Friction stir spot welding (FSSW) is one of the solid state welding methods and dissimilar material joining by FSSW has been investigated. “Scrubbing refill FSSW (Sc-RFSSW)” has developed as a new dissimilar material joining method, and it was shown that Sc-RFSSW provides higher joint strength than conventional FSSW methods in joining the aluminum alloy and non-coated steel. In this study, the microscale testing was performed to evaluate the dissimilar material interfacial strength of Sc-RFSSW joints. The relationship between the interfacial strength distribution and the macroscopic strength of the Sc-RFSSW joint was analyzed. In addition, the microstructure of the dissimilar material interface was observed, and the relationship between the microstructure and the interface strength was shown.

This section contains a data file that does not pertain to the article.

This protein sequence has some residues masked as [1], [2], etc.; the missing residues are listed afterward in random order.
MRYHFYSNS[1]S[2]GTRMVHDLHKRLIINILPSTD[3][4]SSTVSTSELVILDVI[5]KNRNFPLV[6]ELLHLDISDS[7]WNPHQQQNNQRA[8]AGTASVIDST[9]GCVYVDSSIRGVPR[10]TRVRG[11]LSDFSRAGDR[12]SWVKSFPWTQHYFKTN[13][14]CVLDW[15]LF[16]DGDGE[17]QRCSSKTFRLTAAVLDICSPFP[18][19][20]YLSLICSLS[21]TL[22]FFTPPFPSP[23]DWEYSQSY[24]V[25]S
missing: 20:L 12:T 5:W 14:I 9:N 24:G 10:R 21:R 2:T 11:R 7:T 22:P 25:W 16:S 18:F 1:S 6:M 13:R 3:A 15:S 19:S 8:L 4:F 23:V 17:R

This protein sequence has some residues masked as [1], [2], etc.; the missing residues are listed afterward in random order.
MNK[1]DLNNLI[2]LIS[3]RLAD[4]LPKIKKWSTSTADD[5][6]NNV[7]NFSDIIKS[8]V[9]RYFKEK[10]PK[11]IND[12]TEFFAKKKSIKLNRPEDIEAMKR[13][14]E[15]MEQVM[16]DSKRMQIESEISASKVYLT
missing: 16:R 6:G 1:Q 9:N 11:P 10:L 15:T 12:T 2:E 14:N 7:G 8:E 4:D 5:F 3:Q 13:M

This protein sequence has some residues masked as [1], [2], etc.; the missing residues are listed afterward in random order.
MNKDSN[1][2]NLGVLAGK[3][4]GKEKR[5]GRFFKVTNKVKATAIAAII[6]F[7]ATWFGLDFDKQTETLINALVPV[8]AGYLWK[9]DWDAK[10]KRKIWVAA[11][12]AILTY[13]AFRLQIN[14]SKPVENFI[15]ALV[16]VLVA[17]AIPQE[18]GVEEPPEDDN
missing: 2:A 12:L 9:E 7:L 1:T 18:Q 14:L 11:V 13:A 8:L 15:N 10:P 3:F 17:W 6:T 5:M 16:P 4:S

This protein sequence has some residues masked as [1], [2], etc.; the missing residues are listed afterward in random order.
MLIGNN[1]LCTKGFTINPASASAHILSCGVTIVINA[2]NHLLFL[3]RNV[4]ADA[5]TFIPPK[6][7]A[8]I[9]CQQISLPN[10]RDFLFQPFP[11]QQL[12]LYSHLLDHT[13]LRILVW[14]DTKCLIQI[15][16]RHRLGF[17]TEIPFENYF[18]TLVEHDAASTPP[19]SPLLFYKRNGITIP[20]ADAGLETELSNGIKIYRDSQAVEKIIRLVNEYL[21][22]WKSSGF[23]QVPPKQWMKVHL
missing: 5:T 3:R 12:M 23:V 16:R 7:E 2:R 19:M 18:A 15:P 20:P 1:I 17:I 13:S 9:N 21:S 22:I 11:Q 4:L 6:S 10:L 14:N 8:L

In this study, flow observation in friction stir welding using a transparent fluid followed by PIV analysis were conducted to discuss and verify the relationship between the thread shape of the probe and the layered microstructure. Subsequently, friction stir welding of 6061 aluminum alloy were conducted to confirm the validity of the verification. In the flow observation, the tracer swirled around the probe was observed to be discharged from the probe tip and formed a layered deposit behind the probe. This layered deposition showed different periodicity depending on the tool screw geometry. The PIV analysis showed that the tracer was discharged from the threaded part at the probe tip. Therefore, it is considered that the discharge from the probe tip contributes to the layered deposition. In the joining experiments, the spacing of the layered microstructure appeared on the cross-section altered depending on the thread shape of the tool. Therefore, it is considered that the layered microstructure is strongly related to the geometry of thread of welding tool.